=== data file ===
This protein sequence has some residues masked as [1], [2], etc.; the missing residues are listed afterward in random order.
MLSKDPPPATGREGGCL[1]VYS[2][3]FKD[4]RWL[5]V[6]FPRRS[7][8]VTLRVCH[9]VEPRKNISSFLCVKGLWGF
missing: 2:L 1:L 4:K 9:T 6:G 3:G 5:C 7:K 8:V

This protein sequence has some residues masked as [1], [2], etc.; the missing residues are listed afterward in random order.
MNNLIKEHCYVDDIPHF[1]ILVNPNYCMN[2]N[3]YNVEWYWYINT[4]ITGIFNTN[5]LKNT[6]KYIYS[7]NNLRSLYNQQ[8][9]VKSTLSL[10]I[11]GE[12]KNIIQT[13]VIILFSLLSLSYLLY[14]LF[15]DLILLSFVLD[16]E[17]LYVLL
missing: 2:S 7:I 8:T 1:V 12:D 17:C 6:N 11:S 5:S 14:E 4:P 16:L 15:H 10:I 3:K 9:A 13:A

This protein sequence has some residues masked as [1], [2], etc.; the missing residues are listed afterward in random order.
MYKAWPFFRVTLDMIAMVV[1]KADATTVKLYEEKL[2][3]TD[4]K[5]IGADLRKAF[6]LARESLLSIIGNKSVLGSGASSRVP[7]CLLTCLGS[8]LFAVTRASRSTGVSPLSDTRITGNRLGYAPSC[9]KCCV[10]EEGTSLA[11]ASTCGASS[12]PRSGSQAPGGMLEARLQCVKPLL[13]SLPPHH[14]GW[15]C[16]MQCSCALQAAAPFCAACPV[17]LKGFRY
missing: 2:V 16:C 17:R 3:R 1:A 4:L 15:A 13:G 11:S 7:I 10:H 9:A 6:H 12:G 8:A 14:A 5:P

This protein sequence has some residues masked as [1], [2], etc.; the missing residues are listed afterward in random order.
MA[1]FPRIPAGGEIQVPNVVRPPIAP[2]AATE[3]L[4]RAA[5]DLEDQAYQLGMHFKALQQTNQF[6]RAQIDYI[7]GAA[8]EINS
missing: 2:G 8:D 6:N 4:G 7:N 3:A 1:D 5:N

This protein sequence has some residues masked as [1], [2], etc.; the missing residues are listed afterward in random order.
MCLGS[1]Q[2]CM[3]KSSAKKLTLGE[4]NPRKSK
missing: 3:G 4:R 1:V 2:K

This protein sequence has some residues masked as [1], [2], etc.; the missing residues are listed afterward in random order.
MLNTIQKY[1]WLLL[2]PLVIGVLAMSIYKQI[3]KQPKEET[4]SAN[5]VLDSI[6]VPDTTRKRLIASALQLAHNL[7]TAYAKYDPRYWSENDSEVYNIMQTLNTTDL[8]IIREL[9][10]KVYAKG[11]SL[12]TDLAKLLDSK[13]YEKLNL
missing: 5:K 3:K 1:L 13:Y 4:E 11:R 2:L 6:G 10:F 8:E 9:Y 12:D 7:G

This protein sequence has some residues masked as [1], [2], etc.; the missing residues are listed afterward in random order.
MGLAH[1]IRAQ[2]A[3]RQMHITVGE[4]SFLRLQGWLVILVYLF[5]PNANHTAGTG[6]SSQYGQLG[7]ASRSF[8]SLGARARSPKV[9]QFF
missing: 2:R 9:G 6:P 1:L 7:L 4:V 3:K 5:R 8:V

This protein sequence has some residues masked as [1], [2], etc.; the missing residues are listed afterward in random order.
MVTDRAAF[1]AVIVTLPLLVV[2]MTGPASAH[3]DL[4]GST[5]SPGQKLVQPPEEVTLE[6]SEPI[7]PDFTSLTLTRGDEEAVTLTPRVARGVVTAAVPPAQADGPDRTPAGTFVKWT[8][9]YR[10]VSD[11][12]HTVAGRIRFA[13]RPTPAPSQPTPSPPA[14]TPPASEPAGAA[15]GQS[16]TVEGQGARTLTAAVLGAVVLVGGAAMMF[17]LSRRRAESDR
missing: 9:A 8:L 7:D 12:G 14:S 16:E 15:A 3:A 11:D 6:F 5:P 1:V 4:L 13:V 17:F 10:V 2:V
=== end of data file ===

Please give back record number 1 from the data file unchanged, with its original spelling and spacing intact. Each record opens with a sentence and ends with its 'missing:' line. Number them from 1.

This protein sequence has some residues masked as [1], [2], etc.; the missing residues are listed afterward in random order.
MLSKDPPPATGREGGCL[1]VYS[2][3]FKD[4]RWL[5]V[6]FPRRS[7][8]VTLRVCH[9]VEPRKNISSFLCVKGLWGF
missing: 2:L 1:L 4:K 9:T 6:G 3:G 5:C 7:K 8:V